Integration of Mental Health and Primary Health Care for the Older Patient - PowerPoint PPT Presentation

Loading...

PPT – Integration of Mental Health and Primary Health Care for the Older Patient PowerPoint presentation | free to view - id: 7caa15-MGRhM



Loading


The Adobe Flash plugin is needed to view this content

Get the plugin now

View by Category
About This Presentation
Title:

Integration of Mental Health and Primary Health Care for the Older Patient

Description:

Integration of Mental Health and Primary Health Care for the Older Patient Stephen J. Bartels, M.D., M.S. Professor of Psychiatry and Community and Family Medicine – PowerPoint PPT presentation

Number of Views:291
Avg rating:3.0/5.0
Slides: 67
Provided by: Herm138
Category:

less

Write a Comment
User Comments (0)
Transcript and Presenter's Notes

Title: Integration of Mental Health and Primary Health Care for the Older Patient


1
Integration of Mental Health and Primary Health
Care for the Older Patient
  • Stephen J. Bartels, M.D., M.S.
  • Professor of Psychiatry and Community and Family
    Medicine
  • Co-Director Dartmouth Center on Aging

2
Overview
  • Background Mental Health, Primary Care, and the
    Older Patient
  • Outcomes Integration of Mental Health Services
    in Primary Care and the Older Patient
  • Policy Implications for The Presidents
    Commission on Mental Health

3
Estimated Prevalence of Major Psychiatric
Disorders by Age Group
Jeste, Alexopoulus, Bartels, et al., 1999
4
Prevalence of Depression and Other Disorders in
Primary Care
Major All All Study
Depression Depression Disorders Hoeper et
al. 5.8 19.9 26.7 Schulberg et
al. ---- 9.2 30.3 Von
Korff et al. 5.0 8.7 26.5 Barrett
et al. 0.4 10.0 26.4 Coyne et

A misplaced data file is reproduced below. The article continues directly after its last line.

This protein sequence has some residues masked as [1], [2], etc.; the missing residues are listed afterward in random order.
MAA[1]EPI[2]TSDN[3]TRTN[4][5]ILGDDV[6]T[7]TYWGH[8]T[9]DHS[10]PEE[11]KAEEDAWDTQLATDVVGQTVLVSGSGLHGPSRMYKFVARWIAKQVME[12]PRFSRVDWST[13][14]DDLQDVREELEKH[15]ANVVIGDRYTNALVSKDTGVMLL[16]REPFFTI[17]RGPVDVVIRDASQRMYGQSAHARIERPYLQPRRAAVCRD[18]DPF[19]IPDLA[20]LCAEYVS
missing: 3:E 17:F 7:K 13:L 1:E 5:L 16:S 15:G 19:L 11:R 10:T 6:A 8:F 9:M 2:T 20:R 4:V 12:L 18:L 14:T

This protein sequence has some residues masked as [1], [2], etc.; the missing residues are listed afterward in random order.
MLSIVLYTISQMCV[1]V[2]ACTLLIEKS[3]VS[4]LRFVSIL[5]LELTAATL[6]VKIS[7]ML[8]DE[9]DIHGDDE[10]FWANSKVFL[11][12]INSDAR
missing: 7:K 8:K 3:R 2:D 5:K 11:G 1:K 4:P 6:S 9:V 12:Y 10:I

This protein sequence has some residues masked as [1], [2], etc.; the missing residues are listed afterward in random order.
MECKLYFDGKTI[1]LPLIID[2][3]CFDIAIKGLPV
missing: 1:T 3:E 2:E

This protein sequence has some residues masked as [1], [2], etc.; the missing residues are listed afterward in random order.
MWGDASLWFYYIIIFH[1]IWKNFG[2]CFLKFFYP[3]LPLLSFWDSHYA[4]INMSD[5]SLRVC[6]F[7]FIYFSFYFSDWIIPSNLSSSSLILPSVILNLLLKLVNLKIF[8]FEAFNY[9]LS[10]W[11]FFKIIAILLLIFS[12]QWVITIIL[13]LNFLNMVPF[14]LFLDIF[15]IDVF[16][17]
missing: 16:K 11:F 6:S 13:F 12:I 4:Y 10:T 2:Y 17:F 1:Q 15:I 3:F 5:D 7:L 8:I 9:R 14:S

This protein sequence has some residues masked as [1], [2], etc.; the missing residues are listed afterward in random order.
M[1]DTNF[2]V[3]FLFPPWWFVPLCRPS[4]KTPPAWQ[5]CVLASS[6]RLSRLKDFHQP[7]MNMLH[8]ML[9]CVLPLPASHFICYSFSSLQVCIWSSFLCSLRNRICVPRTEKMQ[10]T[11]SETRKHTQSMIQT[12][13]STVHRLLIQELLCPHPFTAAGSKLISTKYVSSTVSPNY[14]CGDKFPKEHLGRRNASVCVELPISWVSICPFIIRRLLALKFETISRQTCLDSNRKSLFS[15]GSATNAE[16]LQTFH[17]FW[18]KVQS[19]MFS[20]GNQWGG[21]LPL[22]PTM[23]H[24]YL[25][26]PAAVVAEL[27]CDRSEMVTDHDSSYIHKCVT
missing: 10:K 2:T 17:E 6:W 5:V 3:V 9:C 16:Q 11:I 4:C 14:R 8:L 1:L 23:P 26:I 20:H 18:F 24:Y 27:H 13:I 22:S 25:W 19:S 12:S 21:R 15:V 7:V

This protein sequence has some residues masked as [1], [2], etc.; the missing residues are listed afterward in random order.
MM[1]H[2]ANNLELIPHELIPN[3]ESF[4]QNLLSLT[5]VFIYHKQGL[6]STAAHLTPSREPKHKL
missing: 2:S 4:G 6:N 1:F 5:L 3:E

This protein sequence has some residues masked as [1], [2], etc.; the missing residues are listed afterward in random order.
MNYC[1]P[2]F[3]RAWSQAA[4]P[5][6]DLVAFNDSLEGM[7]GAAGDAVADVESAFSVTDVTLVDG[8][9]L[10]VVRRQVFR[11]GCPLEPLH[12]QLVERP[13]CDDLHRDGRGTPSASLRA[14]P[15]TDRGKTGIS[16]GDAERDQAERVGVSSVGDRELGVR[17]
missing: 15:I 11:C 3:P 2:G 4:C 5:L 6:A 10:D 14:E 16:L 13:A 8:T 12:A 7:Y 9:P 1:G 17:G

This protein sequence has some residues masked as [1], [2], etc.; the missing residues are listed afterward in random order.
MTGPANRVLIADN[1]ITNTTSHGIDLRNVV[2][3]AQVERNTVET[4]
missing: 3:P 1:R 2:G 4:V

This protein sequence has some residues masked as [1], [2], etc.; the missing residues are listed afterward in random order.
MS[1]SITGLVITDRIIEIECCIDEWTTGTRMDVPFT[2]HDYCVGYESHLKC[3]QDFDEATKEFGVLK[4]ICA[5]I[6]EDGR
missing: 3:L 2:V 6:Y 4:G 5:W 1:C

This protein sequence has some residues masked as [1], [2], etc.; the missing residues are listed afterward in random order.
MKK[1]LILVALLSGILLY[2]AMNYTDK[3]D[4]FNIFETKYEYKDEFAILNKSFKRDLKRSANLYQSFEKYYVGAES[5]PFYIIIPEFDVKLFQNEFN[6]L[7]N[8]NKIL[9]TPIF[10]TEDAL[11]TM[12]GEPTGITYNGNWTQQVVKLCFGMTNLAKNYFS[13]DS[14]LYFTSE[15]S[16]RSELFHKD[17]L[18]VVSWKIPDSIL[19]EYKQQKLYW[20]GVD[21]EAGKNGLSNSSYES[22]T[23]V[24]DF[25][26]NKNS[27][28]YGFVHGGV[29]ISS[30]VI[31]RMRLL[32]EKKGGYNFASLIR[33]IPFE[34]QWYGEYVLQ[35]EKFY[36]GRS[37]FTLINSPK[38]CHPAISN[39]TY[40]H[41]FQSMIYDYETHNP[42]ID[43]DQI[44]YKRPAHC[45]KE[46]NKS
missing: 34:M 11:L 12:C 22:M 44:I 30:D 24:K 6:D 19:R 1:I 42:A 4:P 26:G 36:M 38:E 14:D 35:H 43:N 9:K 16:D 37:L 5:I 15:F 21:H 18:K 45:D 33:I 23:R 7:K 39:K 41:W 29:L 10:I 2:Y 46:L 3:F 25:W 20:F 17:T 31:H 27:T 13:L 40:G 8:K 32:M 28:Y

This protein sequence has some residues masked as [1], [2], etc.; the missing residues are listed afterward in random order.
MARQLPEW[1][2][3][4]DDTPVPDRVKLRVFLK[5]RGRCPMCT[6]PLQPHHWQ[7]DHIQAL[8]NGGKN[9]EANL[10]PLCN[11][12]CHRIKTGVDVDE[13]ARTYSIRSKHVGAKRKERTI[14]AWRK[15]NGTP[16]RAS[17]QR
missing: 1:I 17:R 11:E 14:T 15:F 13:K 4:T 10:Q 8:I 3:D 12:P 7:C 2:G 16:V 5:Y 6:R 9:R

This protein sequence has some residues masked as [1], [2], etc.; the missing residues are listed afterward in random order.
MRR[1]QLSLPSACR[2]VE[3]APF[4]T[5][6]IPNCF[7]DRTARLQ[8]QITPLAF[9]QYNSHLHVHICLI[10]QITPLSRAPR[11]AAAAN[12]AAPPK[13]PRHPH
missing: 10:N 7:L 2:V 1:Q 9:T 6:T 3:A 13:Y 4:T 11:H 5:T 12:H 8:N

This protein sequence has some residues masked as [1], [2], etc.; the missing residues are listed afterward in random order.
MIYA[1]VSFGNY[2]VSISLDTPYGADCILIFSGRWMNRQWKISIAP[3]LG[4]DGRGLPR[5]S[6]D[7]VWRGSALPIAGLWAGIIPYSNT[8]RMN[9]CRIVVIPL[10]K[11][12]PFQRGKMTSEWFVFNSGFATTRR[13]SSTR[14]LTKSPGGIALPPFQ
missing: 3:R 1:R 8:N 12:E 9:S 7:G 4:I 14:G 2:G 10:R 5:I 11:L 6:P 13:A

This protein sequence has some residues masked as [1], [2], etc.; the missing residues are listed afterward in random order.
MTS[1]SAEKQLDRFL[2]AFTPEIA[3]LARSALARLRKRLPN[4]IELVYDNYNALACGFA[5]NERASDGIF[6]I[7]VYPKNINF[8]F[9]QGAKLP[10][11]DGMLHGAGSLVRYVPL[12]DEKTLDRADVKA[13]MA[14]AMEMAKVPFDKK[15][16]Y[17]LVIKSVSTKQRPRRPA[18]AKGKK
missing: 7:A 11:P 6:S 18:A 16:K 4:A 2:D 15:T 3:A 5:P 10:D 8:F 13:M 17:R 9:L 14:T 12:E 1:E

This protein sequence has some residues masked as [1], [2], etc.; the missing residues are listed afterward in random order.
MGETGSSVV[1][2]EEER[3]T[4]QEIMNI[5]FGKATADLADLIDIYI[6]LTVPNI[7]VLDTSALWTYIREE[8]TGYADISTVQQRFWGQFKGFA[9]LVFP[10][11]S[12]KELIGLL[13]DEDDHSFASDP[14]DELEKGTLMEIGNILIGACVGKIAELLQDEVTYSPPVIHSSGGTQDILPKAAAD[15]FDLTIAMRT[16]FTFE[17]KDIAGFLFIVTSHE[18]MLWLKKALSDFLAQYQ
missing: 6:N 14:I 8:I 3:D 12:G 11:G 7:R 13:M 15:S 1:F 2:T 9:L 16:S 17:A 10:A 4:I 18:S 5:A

al. 13.5 22.0 ---- ECA (highest)
3.5 (6mo) 6.5 (6mo) 8.8
(2wk)
5
Depression Associated with Worse Health Outcomes
  • Worse outcomes
  • Hip fractures
  • Myocardial infarction
  • Cancer (Mossey 1990 Penninx et al. 2001 Evans
    1999)
  • Increased mortality rates
  • Myocardial Infarction (Frasure-Smith 1993, 1995)
  • Long term Care Residents (Katz 1989, Rovner 1991,
    Parmelee 1992 Ashby1991 Shah 1993, Samuels
    1997)

6
Suicide and the Older Patient
  • Older adults Highest risk of suicide of any age
    group
  • 70 of elderly completing suicide have seen their
    primary care physician in the prior month, 40
    prior week, 20 same day (Conwell et
    al., 1994)
  • Screening all primary care patients impractical.
    But identification of higher risk patients
    important

7
Primary Care Elderly with Depression, Anxiety, or
At-risk Alcohol Use
  • 27.5 Report Death Ideation
  • 10.5 Report Active Suicidal Ideation
  • Greatest Suicidal Ideation Depression with
    Anxiety (18), Poor Social Support
  • Suicidal Ideation NOT associated with increased
    visits to the PCP Bartels et al., Am J.
    Geriatric Psychiatry 2002, 10417-427

8
Quality of Mental Health, Care and the Older
Patient
  • Fragmentation of the Mental Health service
    delivery system for older persons
  • Primary Care as the de facto mental health
    system of care for the older person

9
Quality of Mental Health Care for Older Primary
Care Patients
  • The older primary care patient with depression
    compared to younger
  • More likely to receive benzodiazepines
  • Less likely to receive SSRIs
  • Less likely to receive psychotherapy Bartels et
    al., International J. Psychiatry in Medicine 27
    (3)215-231, 1997.

10
Health Service Use and Costs Associated with
Depression for Older Primary Care Patients
11
Cost of Outpatient Services in Depression